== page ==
A relevant peculiarity of these poems is that the sentence construction frequently effaces the subject (e.g. "One Just Divorced and the Other Just Married" begins: "Driving together up the rambling, circuitous mountain road . . ."). This may be an artifact of the poem's origins in the syntax of another language; I can't comment knowledgeably on this. However, the results mark the poems in interesting ways. Firstly, by omitting a subject, the reader is implicated in the process of the poem, becoming that subject; at the same time, identity or subjectivity emerges slowly, so that in the aforementioned poem, it only slowly develops that the protagonists are females traveling in Italy. There's a small shock at the end, when one of the emergent protagonists of the poem "notices everyone looking. At the two of them, the only women there." The absent subject is suddenly quite present, multiple, and female. It's a striking way to get across the continuing otherness of feminine experience.
The book works its own expansion and contraction through varying subjectivities, eras, geographies, and cultures. Zhang Er peers steadfastly into the details that comprise incident and meaning without forcing final conclusions upon what she's absorbed. "Like wind," she writes, "you can hear it, feel its very temperature, but you can't grab its form." At times, this elusiveness elicits feelings of oppression, terror, perhaps awe. To be a an untethered explorer of the world has its perils; "Out past the sight of shore you lose your direction, your focus/aim" and find yourself displaced, "lacking all anchor of support." The risk required here comes of that necessity inherent to survival. And it has its payoff, for in pushing at the boundaries, beyond the progress of what one can daily cull by sight, the explorer makes for a more elastic, if sometimes overwhelming, world. Zhang Er writes, "There is a saying,' Imagination needs room to make art that lives.'" Sight Progress offers a brave and honest engagement at the border crossing of imagination and survival.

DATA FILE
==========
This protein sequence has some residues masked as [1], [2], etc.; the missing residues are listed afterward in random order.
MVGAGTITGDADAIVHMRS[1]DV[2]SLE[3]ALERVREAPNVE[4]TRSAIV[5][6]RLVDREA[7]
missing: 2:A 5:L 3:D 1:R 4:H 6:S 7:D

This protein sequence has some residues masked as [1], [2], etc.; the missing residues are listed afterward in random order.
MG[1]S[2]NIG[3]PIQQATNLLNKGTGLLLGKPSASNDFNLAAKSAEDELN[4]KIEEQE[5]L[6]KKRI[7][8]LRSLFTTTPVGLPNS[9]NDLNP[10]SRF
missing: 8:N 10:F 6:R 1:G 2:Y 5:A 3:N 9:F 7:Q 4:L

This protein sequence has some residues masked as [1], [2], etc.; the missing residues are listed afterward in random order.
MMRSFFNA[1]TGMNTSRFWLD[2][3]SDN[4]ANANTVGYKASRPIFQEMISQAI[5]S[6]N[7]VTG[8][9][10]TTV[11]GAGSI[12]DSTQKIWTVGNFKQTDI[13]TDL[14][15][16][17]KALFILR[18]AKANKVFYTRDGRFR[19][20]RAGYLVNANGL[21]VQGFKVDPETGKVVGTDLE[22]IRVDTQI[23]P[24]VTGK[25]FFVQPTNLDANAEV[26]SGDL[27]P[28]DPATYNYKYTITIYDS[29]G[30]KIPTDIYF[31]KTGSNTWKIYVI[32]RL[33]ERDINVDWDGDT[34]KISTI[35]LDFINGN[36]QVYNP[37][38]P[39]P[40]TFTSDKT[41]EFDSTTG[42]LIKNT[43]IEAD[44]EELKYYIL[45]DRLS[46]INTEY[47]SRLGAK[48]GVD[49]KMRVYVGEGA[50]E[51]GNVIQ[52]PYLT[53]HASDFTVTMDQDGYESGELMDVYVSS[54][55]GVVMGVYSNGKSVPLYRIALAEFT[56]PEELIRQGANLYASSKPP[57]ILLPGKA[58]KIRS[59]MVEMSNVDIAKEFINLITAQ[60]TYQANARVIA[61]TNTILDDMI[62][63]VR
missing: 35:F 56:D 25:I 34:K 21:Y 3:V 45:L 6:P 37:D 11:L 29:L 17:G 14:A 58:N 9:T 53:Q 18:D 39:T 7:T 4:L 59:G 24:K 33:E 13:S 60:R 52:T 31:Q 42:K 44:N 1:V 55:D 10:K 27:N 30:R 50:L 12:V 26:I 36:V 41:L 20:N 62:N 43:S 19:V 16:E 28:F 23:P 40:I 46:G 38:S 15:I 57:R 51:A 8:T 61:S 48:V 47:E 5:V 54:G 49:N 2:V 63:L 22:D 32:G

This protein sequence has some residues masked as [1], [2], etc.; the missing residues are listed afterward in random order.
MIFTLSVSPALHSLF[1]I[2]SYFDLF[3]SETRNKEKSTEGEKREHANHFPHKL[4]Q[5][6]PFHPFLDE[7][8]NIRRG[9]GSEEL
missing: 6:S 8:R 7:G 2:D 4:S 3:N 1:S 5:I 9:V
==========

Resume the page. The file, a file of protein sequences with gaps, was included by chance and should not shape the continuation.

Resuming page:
Zhang Er was born in Beijing, China and moved to New York City in 1986. Her poetry, non-fiction writing, and essays have appeared in publications in Taiwan, China, the American émigré community and in a number of American journals. She is the author of multiple books in Chinese and in English translation. She has read from her work at international festivals, conferences, reading series and universities in China, France, Portugal, Russia, Peru, Singapore, Hong Kong as well as in the U.S. She currently teaches at Evergreen-Tacoma.
Elizabeth Robinson is the author of numerous books of poetry, including Pure Descent, winner of the National Poetry Series, Apprehend, winner of the Fence Modern Poets Series, Under that Silky Roof, House Made of Silver, and Bed of Lists. She has been awarded the Gertrude Stein Award for Innovative Poetry and a grant from the Fund for Poetry. She is co-editor of 26, a magazine of poetry and poetics, EtherDome, a press dedicated to publishing the work of emerging women poets, and Instance Press.